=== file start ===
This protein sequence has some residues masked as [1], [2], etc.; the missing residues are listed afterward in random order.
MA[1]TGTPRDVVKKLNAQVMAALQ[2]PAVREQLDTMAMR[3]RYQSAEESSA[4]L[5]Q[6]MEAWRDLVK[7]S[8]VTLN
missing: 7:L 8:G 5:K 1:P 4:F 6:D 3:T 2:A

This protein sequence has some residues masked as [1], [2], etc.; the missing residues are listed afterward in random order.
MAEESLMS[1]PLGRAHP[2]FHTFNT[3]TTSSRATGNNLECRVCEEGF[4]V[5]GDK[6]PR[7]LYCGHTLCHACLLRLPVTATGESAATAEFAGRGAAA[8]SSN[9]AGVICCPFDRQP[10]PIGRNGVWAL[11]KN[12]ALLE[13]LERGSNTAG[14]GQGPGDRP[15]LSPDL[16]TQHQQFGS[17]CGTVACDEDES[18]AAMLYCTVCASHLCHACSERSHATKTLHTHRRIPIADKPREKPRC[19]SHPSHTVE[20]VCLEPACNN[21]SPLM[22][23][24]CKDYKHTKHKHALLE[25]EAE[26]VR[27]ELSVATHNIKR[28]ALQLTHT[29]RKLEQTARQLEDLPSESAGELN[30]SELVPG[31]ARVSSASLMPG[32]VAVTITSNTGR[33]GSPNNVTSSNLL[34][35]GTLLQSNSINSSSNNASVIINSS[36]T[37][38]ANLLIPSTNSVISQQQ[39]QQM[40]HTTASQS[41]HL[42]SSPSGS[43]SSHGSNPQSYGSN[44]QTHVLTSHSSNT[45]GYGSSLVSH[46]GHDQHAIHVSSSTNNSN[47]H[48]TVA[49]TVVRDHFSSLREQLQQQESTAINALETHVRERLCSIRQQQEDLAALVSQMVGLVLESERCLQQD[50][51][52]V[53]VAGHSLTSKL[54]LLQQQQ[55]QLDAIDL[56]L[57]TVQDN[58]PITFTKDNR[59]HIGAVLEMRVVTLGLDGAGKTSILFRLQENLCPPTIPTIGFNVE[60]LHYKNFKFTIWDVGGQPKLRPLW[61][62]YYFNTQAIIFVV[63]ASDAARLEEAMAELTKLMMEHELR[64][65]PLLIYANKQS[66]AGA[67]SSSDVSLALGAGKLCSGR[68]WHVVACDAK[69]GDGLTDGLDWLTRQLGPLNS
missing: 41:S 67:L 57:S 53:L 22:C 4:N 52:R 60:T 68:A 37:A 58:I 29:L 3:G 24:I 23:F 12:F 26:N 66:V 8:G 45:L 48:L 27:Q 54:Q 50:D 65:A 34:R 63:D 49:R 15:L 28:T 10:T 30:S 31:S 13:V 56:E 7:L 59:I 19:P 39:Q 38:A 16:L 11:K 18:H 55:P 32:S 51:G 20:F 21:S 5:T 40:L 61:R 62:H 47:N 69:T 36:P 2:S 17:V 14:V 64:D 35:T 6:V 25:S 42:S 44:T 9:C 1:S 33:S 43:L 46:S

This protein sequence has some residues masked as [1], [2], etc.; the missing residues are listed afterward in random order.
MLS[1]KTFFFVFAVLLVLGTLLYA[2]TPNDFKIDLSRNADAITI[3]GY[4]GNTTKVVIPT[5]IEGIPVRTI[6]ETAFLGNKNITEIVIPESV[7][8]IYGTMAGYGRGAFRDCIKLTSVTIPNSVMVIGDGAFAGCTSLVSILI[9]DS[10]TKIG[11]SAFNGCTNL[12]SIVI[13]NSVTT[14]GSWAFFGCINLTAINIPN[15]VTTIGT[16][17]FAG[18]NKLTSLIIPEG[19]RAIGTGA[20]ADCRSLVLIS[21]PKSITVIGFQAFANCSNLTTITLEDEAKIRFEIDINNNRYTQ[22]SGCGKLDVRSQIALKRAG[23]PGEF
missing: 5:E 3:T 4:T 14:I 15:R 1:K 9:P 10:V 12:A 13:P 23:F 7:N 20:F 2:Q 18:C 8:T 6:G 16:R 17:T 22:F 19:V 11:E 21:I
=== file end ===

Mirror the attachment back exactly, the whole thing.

This protein sequence has some residues masked as [1], [2], etc.; the missing residues are listed afterward in random order.
MA[1]TGTPRDVVKKLNAQVMAALQ[2]PAVREQLDTMAMR[3]RYQSAEESSA[4]L[5]Q[6]MEAWRDLVK[7]S[8]VTLN
missing: 7:L 8:G 5:K 1:P 4:F 6:D 3:T 2:A

This protein sequence has some residues masked as [1], [2], etc.; the missing residues are listed afterward in random order.
MAEESLMS[1]PLGRAHP[2]FHTFNT[3]TTSSRATGNNLECRVCEEGF[4]V[5]GDK[6]PR[7]LYCGHTLCHACLLRLPVTATGESAATAEFAGRGAAA[8]SSN[9]AGVICCPFDRQP[10]PIGRNGVWAL[11]KN[12]ALLE[13]LERGSNTAG[14]GQGPGDRP[15]LSPDL[16]TQHQQFGS[17]CGTVACDEDES[18]AAMLYCTVCASHLCHACSERSHATKTLHTHRRIPIADKPREKPRC[19]SHPSHTVE[20]VCLEPACNN[21]SPLM[22][23][24]CKDYKHTKHKHALLE[25]EAE[26]VR[27]ELSVATHNIKR[28]ALQLTHT[29]RKLEQTARQLEDLPSESAGELN[30]SELVPG[31]ARVSSASLMPG[32]VAVTITSNTGR[33]GSPNNVTSSNLL[34][35]GTLLQSNSINSSSNNASVIINSS[36]T[37][38]ANLLIPSTNSVISQQQ[39]QQM[40]HTTASQS[41]HL[42]SSPSGS[43]SSHGSNPQSYGSN[44]QTHVLTSHSSNT[45]GYGSSLVSH[46]GHDQHAIHVSSSTNNSN[47]H[48]TVA[49]TVVRDHFSSLREQLQQQESTAINALETHVRERLCSIRQQQEDLAALVSQMVGLVLESERCLQQD[50][51][52]V[53]VAGHSLTSKL[54]LLQQQQ[55]QLDAIDL[56]L[57]TVQDN[58]PITFTKDNR[59]HIGAVLEMRVVTLGLDGAGKTSILFRLQENLCPPTIPTIGFNVE[60]LHYKNFKFTIWDVGGQPKLRPLW[61][62]YYFNTQAIIFVV[63]ASDAARLEEAMAELTKLMMEHELR[64][65]PLLIYANKQS[66]AGA[67]SSSDVSLALGAGKLCSGR[68]WHVVACDAK[69]GDGLTDGLDWLTRQLGPLNS
missing: 41:S 67:L 57:S 53:L 22:C 4:N 52:R 60:T 68:A 37:A 58:I 29:L 3:G 24:I 23:F 12:F 26:N 66:V 8:G 45:L 48:L 27:Q 54:Q 50:D 65:A 34:R 63:D 49:R 15:L 28:T 10:T 30:S 31:S 13:V 56:E 7:L 59:I 19:P 39:Q 38:A 16:L 11:K 18:H 55:P 32:S 51:G 20:F 21:S 5:T 40:L 61:R 62:H 47:N 69:T 36:P 2:S 17:V 14:V 64:D 35:T 6:V 25:S 42:S 44:T 9:C 1:S 33:S 43:L 46:S

This protein sequence has some residues masked as [1], [2], etc.; the missing residues are listed afterward in random order.
MLS[1]KTFFFVFAVLLVLGTLLYA[2]TPNDFKIDLSRNADAITI[3]GY[4]GNTTKVVIPT[5]IEGIPVRTI[6]ETAFLGNKNITEIVIPESV[7][8]IYGTMAGYGRGAFRDCIKLTSVTIPNSVMVIGDGAFAGCTSLVSILI[9]DS[10]TKIG[11]SAFNGCTNL[12]SIVI[13]NSVTT[14]GSWAFFGCINLTAINIPN[15]VTTIGT[16][17]FAG[18]NKLTSLIIPEG[19]RAIGTGA[20]ADCRSLVLIS[21]PKSITVIGFQAFANCSNLTTITLEDEAKIRFEIDINNNRYTQ[22]SGCGKLDVRSQIALKRAG[23]PGEF
missing: 5:E 3:T 4:T 14:I 15:R 1:K 9:P 10:V 12:A 13:P 23:F 7:N 20:F 2:Q 18:C 8:T 6:G 16:R 17:T 22:F 19:V 11:E 21:I